1. When I was younger, I always said regret was something I did not want to have to live with. Now that I am older, I realize that regret is something I do live with. I find now with my girls out on their own, they don't need me so much. It breaks my heart that I did not spend every minute I could with them. Working at times three jobs to make it, I should have asked for help from others more, I had family that would have.I had too much pride to ask. Then there was time I wasted on dating. That began thirteen years ago and I still am not where I deserve to be on that. This was one of my wishes, now I find that my wish and all hope is for that is gone. I now can't get the years that really could have been the happiest back.

  2. My parents, both mid-eighties and in better health than myself (thank you Lord!) were likewise solid, trustworthy and Christians. There was only my brother and myself. I often wished for sisters but instead 'adopted' my teenage best friend's two younger brothers and sister as my own. A thorn in her side, I was always astonished as to me, they were the most wonderful kids in the world. I encourage you to make whatever steps necessary, and make them often, to bring all your siblings closer. My elder brother and I had the usual 'older brother, younger sister' relationship. Three years my senior, his sr. yr. in college was my fr. Following grad. at Florence State, he moved to Auburn for graduate school, later married and moved to Atlanta. I'd see him a couple of times a year and we'd call on birthdays or regarding extended family health issues, etc. Cancer struck. Over the five years between the time his tumor was reported malignant and his death, we become what we should have always been, close children of a loving, solid Christian family. I traveled the distance to his home in Ga, then FL, often. We laughed, cried, and shared the bond of brother and sister, reminiscing our iconic, blissful childhoold. We also rued the lost years. We were busy raising families and building careers, occasionally thinking of the other somewhere else, doing the same, staying busy. My wish for you is that you and the siblings all make a conscious, steady committment to enjoying each other and sharing the bonds of family while you may. Its wonderful you and your sisters are close. Ask them, if needed, to help bring the others into the fold. My brother and I had some wonderful visits while he battled cancer. Now, as a single 'child', the full responsibility of my parents care when they become unable to care for themselves will fall solely on me, a fact that distresses me only given the fact that I may not be able physically, to do all the necessary things they deserve. I would ask that you pray for us on that issue. God bless you.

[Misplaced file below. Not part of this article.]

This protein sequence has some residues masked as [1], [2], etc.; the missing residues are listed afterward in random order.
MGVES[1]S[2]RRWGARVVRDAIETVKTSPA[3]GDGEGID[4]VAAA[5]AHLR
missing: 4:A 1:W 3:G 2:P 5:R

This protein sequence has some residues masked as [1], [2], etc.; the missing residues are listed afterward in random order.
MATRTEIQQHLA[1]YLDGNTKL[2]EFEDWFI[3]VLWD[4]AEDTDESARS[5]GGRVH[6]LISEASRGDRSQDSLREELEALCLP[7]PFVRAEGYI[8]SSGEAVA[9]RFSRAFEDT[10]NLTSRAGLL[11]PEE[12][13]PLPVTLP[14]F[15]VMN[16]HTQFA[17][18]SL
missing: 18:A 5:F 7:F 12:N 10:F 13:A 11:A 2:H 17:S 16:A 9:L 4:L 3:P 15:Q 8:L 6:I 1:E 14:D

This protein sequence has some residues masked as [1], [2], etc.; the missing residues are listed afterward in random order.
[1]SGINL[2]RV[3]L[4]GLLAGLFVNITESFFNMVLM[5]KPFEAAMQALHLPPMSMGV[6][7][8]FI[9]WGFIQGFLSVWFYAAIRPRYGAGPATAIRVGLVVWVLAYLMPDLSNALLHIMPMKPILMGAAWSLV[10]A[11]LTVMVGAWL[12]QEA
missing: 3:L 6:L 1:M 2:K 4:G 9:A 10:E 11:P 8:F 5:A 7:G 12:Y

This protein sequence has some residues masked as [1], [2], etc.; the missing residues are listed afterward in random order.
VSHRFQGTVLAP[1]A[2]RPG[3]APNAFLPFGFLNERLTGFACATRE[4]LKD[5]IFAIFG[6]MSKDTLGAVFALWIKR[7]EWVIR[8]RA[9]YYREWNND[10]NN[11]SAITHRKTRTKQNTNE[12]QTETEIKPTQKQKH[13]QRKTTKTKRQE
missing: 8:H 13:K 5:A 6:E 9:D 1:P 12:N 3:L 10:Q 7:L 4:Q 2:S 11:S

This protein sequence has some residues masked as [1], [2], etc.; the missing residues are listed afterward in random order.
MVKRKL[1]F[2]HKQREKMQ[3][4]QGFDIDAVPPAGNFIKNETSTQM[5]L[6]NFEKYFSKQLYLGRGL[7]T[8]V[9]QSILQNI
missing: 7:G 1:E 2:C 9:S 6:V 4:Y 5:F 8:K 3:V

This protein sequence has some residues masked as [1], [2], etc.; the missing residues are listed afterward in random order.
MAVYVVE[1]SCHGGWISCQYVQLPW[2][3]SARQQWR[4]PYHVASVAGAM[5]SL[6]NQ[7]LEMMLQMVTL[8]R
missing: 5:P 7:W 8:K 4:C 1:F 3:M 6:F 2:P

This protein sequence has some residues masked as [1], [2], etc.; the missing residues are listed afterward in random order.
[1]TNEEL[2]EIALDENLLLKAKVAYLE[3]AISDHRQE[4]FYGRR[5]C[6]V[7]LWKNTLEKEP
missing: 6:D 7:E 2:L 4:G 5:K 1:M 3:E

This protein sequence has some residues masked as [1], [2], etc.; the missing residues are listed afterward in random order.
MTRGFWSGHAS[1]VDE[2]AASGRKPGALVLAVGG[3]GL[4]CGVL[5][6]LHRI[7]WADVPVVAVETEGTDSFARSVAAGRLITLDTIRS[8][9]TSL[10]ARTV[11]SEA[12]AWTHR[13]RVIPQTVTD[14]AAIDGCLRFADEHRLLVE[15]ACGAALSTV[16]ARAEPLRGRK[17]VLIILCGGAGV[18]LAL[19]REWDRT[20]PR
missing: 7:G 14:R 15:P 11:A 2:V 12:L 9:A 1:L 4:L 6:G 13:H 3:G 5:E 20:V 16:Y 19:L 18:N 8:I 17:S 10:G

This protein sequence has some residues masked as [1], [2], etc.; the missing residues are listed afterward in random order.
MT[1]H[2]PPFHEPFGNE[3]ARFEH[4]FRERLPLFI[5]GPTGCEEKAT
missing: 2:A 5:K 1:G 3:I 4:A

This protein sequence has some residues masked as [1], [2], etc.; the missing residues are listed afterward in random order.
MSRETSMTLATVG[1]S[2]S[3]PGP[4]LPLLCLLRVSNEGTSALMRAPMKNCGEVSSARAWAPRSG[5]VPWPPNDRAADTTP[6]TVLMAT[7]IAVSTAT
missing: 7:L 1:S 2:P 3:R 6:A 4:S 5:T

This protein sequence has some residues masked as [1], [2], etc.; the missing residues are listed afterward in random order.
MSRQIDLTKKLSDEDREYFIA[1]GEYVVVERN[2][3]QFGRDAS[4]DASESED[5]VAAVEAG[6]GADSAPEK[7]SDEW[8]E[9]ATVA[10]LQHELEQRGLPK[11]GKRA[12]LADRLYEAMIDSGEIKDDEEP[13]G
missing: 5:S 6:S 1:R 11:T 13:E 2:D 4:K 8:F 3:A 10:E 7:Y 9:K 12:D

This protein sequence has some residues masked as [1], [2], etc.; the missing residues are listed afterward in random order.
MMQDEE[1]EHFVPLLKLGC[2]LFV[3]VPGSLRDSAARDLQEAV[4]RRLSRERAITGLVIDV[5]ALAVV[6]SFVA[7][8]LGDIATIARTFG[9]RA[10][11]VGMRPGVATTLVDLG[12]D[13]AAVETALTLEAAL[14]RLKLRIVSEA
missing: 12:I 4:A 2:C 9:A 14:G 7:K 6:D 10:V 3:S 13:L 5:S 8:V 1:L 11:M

*hope this doesn't come across as a sermon or lecture; quite the opposite really, offered in loving friendship.

  3. Well, that brought tears to me eyes. Other than the sisters & brothers (I only have 1 brother) that sounds like the home I was raised in. Godly parents who took me to church Sunday morning, Sunday night & Wednesday night. I too rebelled and was not grateful for the spiritual upbringing until I was out of my teens. My dad worked swing shift as a train dispatcher and had a refrigeration repair business on the side. Plus we lived on 10 acres with cows, pigs, chickens and a huge garden. He milked the cow at noon and midnight to accommodate his work schedule. He & my mom loved each other...I NEVER remember hearing a cross word between the two of them. There was no yelling, screaming, swearing, drinking or smoking in our home. My brother and I always knew we were loved and even though we balked at the rules...we knew they had our best interest at heart. I too wish I had been the mother to my kids that my mother was to us. I did my best but I know she was better. Praise God for all those out there today working towards raising their kids in a Christ centered home.